Chromosomal destabilization is one end point of the more general phenomenon of genomic instability. We previously established that chromosomal instability can manifest in clones derived from single progenitor cells several generations after X-irradiation. To understand the potential relationship between chromosomal destabilization and the other end points of genomic instability, we generated a series of chromosomally stable and unstable clones by exposure to X-rays. All clones were derived from the human-hamster hybrid line GM10115, which contains a single copy of human chromosome 4 in a background of 20-24 hamster chromosomes. These clones were then subjected to a series of assays to determine whether chromosomal instability is associated with a general 'mutator phenotype' and whether it modulates other end points of genomic instability. Thus, we analyzed clones for sister chromatid exchange, delayed reproductive cell death, delayed mutation, mismatch repair, and delayed gene amplification. Statistical analyses performed on each group of chromosomally stable and unstable clones indicated that, although individual clones within each group were significantly different from unirradiated clones for many of the end points, there was no significant correlation between chromosomal instability and sister chromatid exchange, delayed mutation, and mismatch repair. Delayed gene amplification was found to be marginally correlated to chromosomal instability (P < 0.1), and delayed reproductive cell death (the persistent reduction in plating efficiency after irradiation) was found to be significantly correlated (P < 0.05). These correlations may he explained by chromosomal destabilization, which can mediate gene amplification and can result in cellular lethality. These data implicate multiple molecular and genetic pathways leading to different manifestations of genomic instability in GM10115 cells surviving exposure to DNA-damaging agents.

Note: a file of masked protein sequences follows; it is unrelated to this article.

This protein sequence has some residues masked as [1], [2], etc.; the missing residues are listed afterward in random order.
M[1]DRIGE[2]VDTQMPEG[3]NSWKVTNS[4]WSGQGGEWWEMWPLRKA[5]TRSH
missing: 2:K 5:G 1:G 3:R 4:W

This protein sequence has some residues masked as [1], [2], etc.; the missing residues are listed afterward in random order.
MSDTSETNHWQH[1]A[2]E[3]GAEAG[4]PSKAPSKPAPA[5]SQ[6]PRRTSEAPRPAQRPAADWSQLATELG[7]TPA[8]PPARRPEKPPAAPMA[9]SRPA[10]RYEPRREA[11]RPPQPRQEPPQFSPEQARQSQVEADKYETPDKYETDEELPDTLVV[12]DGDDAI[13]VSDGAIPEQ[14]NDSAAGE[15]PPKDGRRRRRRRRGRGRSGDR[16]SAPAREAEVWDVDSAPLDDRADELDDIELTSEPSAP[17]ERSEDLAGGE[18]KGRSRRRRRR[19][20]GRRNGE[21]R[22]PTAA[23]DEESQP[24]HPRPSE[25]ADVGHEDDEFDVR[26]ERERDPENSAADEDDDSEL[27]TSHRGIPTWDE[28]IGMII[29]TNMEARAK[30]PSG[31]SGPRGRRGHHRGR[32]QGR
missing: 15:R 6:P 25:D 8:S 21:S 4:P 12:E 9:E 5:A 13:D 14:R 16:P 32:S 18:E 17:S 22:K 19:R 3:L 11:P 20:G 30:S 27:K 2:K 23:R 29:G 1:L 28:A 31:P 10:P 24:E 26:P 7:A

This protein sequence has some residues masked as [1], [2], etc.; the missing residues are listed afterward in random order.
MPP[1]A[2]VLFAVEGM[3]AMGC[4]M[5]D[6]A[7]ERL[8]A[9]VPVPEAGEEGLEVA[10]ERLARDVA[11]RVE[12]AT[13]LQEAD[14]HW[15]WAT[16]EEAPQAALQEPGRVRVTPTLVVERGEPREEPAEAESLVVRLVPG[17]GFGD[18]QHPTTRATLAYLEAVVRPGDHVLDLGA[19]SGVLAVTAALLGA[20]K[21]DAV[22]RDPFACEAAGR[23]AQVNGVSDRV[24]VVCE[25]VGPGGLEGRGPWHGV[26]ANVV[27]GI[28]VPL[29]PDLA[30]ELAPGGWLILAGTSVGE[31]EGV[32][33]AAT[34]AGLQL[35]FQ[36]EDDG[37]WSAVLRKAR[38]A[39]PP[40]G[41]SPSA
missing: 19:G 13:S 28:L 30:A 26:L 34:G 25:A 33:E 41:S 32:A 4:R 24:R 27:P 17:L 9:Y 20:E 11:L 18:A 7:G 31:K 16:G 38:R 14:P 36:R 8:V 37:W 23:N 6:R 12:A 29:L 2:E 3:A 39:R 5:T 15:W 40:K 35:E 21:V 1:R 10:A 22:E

|Original language||English (US)|
|Number of pages||7|
|State||Published - Dec 15 1997|
ASJC Scopus subject areas
- Cancer Research